Cannot achieve USB3.0 throughput


My goal is to achieve the highest possible data throughput as possible using the provided USB3 port on my TX1 board (Stock JetPack 3.1 kernel 4.4.38).
After observing low performance with my controller I decided to perform a speed test with using some regular OEM SSD.
As a first thing I tried connecting SSD directly to that port and copying a large file from it (19GB) .
The copy process starts at ~100MB/sec and drops to ~40MB/sec after few seconds, where it remains, bouncing from 30 to 50 MB/sec. The same scenario produces stable ~250MB/sec on my Desktop Linux.

Could you please suggest whether there are any special instructions required in order to optimize system/USB port performance for that?


I’d first make sure it isn’t throttling back for energy savings. I’m assuming R28.1 (but this applies to many earlier releases):

sudo /home/ubuntu/

Thank you for quick reply.
Yes, I already tried that before starting the test and here is the output:

nvidia@tegra-ubuntu:~$ sudo /home/nvidia/ --show
SOC family:tegra210  Machine:jetson_tx1
Online CPUs: 0-3
CPU Cluster Switching: Disabled
cpu0: Gonvernor=interactive MinFreq=1734000 MaxFreq=1734000 CurrentFreq=1734000
cpu1: Gonvernor=interactive MinFreq=1734000 MaxFreq=1734000 CurrentFreq=1734000
cpu2: Gonvernor=interactive MinFreq=1734000 MaxFreq=1734000 CurrentFreq=1734000
cpu3: Gonvernor=interactive MinFreq=1734000 MaxFreq=1734000 CurrentFreq=1734000
GPU MinFreq=998400000 MaxFreq=998400000 CurrentFreq=998400000
EMC MinFreq=12750000 MaxFreq=1600000000 CurrentFreq=1600000000 FreqOverride=1
Fan: speed=255

This is just an experiment, it might or might not shed some light on the topic. Try installing “htop” (“sudo apt-get install htop”). Then run this as root and look only at one specific user’s processes…I’m going to assume the copy is being done by user ubuntu:

sudo htop -u ubuntu

Notice in the lower line of htop there is a description for hot keys. One of those is the “F7” key accessing “nice” levels (process priorities). A normal process has “nice” of 0 (by default htop lists this as a column). A process with higher priority (not as nice to other processes) has a negative number…you do not want to go more negative than perhaps -2 unless you really know what you are doing (you can get priority inversions). Start a long copy as user ubuntu which will take quite some time, and when you see that process show up on htop, arrow up or down to the process, hit the F7 key, and renice to “-1”. See if throughput goes up.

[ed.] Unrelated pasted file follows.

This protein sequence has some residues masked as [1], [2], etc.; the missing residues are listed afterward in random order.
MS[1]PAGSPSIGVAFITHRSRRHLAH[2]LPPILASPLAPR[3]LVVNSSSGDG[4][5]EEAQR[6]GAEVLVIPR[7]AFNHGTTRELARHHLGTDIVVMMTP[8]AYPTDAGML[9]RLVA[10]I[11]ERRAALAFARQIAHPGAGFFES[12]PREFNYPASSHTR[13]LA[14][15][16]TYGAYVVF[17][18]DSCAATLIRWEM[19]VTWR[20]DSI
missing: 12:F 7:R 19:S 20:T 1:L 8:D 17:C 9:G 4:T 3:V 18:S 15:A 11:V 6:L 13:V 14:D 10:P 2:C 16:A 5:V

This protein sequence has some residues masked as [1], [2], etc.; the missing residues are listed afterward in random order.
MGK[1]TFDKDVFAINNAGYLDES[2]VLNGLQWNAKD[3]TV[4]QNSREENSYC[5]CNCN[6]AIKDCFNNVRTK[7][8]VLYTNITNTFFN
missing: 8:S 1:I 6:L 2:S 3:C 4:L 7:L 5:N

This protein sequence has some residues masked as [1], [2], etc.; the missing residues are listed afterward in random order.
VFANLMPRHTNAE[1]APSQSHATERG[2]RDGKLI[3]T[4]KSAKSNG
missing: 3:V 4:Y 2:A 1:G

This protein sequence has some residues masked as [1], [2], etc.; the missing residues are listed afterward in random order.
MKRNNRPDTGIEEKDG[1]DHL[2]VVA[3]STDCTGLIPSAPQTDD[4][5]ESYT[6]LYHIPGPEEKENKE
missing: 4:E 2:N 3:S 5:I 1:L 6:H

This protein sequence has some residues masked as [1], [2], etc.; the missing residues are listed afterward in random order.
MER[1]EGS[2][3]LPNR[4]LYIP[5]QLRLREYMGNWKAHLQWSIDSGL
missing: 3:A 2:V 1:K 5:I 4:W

Although the “nice” command exists on command line for launching a new command with an altered priority you can only give higher priority if you operate as user root (thus why I said use “sudo” for htop launch). If you “cat” a file to “/dev/null” you’ll actually also have the driver for “/dev/null” involved, so it isn’t a good test, but an example of this could be replaced using cp instead of cat. A sample for an entire partition:

# In the first terminal:
sudo htop -u root
# In a second terminal:
sudo nice --1 cat /dev/mmcblk0p1 > /dev/null
# NOTE: the nice argument adds to nice level, -1 is just "add 1"..."--1" is subtract 1

A similar test, perhaps better because it doesn’t involve file system drivers in reading the drive (I am assuming your USB drive is “/dev/sda”):

# Copies the entire disk as raw bytes into nothing 4096 bytes at a time.
sudo dd if=/dev/sda of=/dev/null bs=4096

There are also of course benchmarking tools (and you probably used one) which can be launched with “nice --1”. I suspect a benchmark tool copies into RAM and drops the data…if it actually writes to the disk during a copy you’re limited by the slower of USB, disk read speed, and disk write speed. Probably you’d see only disk write speed as the weak link. You might consider looking for a real benchmarking tool. Using “/dev/null” is probably better as a destination than a file, but not necessarily as good as it might seem.

If a process has been give one level of priority more (a nice of “-1”), then you will immediately see speed increases over time if there was competition from other user space processes. You could try it as -2, but don’t go any more negative. If -1 doesn’t help, then it is unlikely -2 will change things much anyway.

Thank you for the suggestion!
I will try and report back as soon as I overcome a more severe issue, which I described in a separate topic.

There is an improvement observed after enabling the clocks reaching ~132 MB/sec
Unfortunately setting niceness level achieved almost no effect (please see a screenshot here with htop output –
However, the speed still remains well below USB SuperSpeed limit and I’d like to know how to achieve better results.
Any further guidance is highly appreciated.

What was your test for this last run?

For this particular scenario I used “sudo dd if=/dev/sda of=/dev/null bs=4096” as suggested above with different niceness level.
I also tried in several other ways such as rsync and filling the USB with data from my controller from but it’s always about the same value…
As mentioned in my initial post, exactly the same scenarios yield good results in Desktop Ubuntu.

The trouble with this is that most likely the limit is from the drive itself. I used that as an example because I didn’t have anything else on USB which might serve as a test. For example, a USB gigabit network card might be a better test…but this too would be the most likely weak link in the chain for USB3.

Anyone with suggestions on what to use to test the actual USB3 throughput with without spending a lot of money on it (if a USB3 10g-base-t exists I’m sure it costs a small fortune)? A hard drive would not normally be fast enough to challenge USB3.